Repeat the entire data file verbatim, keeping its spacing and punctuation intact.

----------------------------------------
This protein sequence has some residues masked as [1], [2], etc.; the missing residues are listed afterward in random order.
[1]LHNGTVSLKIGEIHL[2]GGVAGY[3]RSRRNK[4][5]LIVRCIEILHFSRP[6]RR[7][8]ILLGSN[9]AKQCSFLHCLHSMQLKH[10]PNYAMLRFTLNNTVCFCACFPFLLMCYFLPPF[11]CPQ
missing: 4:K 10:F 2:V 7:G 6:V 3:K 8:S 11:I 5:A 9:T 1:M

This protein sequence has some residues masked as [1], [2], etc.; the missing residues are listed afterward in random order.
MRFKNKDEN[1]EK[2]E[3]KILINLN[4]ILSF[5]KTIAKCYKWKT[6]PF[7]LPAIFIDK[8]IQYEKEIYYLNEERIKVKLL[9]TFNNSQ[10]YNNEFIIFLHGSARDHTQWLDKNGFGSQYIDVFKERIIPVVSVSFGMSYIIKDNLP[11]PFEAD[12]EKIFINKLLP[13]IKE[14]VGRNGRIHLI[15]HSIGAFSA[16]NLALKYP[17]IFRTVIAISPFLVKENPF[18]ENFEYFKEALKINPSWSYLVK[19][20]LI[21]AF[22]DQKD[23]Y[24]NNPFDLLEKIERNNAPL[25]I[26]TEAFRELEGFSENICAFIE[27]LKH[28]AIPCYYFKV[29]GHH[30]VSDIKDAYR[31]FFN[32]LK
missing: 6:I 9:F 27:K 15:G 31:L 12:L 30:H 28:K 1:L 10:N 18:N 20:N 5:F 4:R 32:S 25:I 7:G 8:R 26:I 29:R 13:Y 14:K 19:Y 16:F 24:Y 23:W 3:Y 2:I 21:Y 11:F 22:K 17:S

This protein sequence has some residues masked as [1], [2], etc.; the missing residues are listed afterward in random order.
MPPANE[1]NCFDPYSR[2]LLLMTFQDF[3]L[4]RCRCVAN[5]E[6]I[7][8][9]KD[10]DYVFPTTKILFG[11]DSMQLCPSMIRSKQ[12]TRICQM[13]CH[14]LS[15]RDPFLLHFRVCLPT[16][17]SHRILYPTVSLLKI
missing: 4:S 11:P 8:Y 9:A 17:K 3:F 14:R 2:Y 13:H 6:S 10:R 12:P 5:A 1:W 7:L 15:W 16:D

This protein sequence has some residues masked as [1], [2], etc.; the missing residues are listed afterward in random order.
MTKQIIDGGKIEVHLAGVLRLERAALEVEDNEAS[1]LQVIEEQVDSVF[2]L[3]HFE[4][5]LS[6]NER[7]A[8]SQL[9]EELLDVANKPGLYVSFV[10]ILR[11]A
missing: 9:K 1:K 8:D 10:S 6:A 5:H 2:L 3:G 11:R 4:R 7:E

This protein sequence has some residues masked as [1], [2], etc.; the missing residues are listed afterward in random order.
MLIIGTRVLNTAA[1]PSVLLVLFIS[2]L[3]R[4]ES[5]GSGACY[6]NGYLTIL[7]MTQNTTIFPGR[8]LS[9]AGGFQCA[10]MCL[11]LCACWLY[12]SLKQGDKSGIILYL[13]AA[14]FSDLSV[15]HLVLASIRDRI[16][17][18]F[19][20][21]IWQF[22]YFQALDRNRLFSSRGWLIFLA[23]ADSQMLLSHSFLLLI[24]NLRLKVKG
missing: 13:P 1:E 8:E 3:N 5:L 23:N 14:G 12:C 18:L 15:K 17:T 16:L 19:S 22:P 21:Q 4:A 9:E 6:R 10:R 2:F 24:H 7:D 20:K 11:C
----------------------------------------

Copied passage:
This protein sequence has some residues masked as [1], [2], etc.; the missing residues are listed afterward in random order.
[1]LHNGTVSLKIGEIHL[2]GGVAGY[3]RSRRNK[4][5]LIVRCIEILHFSRP[6]RR[7][8]ILLGSN[9]AKQCSFLHCLHSMQLKH[10]PNYAMLRFTLNNTVCFCACFPFLLMCYFLPPF[11]CPQ
missing: 4:K 10:F 2:V 7:G 6:V 3:K 8:S 11:I 5:A 9:T 1:M

This protein sequence has some residues masked as [1], [2], etc.; the missing residues are listed afterward in random order.
MRFKNKDEN[1]EK[2]E[3]KILINLN[4]ILSF[5]KTIAKCYKWKT[6]PF[7]LPAIFIDK[8]IQYEKEIYYLNEERIKVKLL[9]TFNNSQ[10]YNNEFIIFLHGSARDHTQWLDKNGFGSQYIDVFKERIIPVVSVSFGMSYIIKDNLP[11]PFEAD[12]EKIFINKLLP[13]IKE[14]VGRNGRIHLI[15]HSIGAFSA[16]NLALKYP[17]IFRTVIAISPFLVKENPF[18]ENFEYFKEALKINPSWSYLVK[19][20]LI[21]AF[22]DQKD[23]Y[24]NNPFDLLEKIERNNAPL[25]I[26]TEAFRELEGFSENICAFIE[27]LKH[28]AIPCYYFKV[29]GHH[30]VSDIKDAYR[31]FFN[32]LK
missing: 6:I 9:F 27:K 15:G 31:L 12:L 30:H 28:K 1:L 10:N 18:N 20:N 5:F 4:R 32:S 25:I 7:G 8:R 26:I 29:R 13:Y 14:K 19:Y 16:F 24:Y 23:W 3:Y 2:I 21:Y 11:F 22:K 17:S

This protein sequence has some residues masked as [1], [2], etc.; the missing residues are listed afterward in random order.
MPPANE[1]NCFDPYSR[2]LLLMTFQDF[3]L[4]RCRCVAN[5]E[6]I[7][8][9]KD[10]DYVFPTTKILFG[11]DSMQLCPSMIRSKQ[12]TRICQM[13]CH[14]LS[15]RDPFLLHFRVCLPT[16][17]SHRILYPTVSLLKI
missing: 4:S 11:P 8:Y 9:A 17:K 3:F 14:R 2:Y 13:H 6:S 10:R 12:P 5:A 1:W 7:L 15:W 16:D

This protein sequence has some residues masked as [1], [2], etc.; the missing residues are listed afterward in random order.
MTKQIIDGGKIEVHLAGVLRLERAALEVEDNEAS[1]LQVIEEQVDSVF[2]L[3]HFE[4][5]LS[6]NER[7]A[8]SQL[9]EELLDVANKPGLYVSFV[10]ILR[11]A
missing: 9:K 1:K 8:D 10:S 6:A 5:H 2:L 3:G 11:R 4:R 7:E

This protein sequence has some residues masked as [1], [2], etc.; the missing residues are listed afterward in random order.
MLIIGTRVLNTAA[1]PSVLLVLFIS[2]L[3]R[4]ES[5]GSGACY[6]NGYLTIL[7]MTQNTTIFPGR[8]LS[9]AGGFQCA[10]MCL[11]LCACWLY[12]SLKQGDKSGIILYL[13]AA[14]FSDLSV[15]HLVLASIRDRI[16][17][18]F[19][20][21]IWQF[22]YFQALDRNRLFSSRGWLIFLA[23]ADSQMLLSHSFLLLI[24]NLRLKVKG
missing: 13:P 1:E 8:E 3:N 5:L 23:N 14:G 12:C 18:L 15:K 17:T 16:L 19:S 22:P 21:Q 4:A 9:E 6:R 10:R 2:F 24:H 7:D 20:K 11:C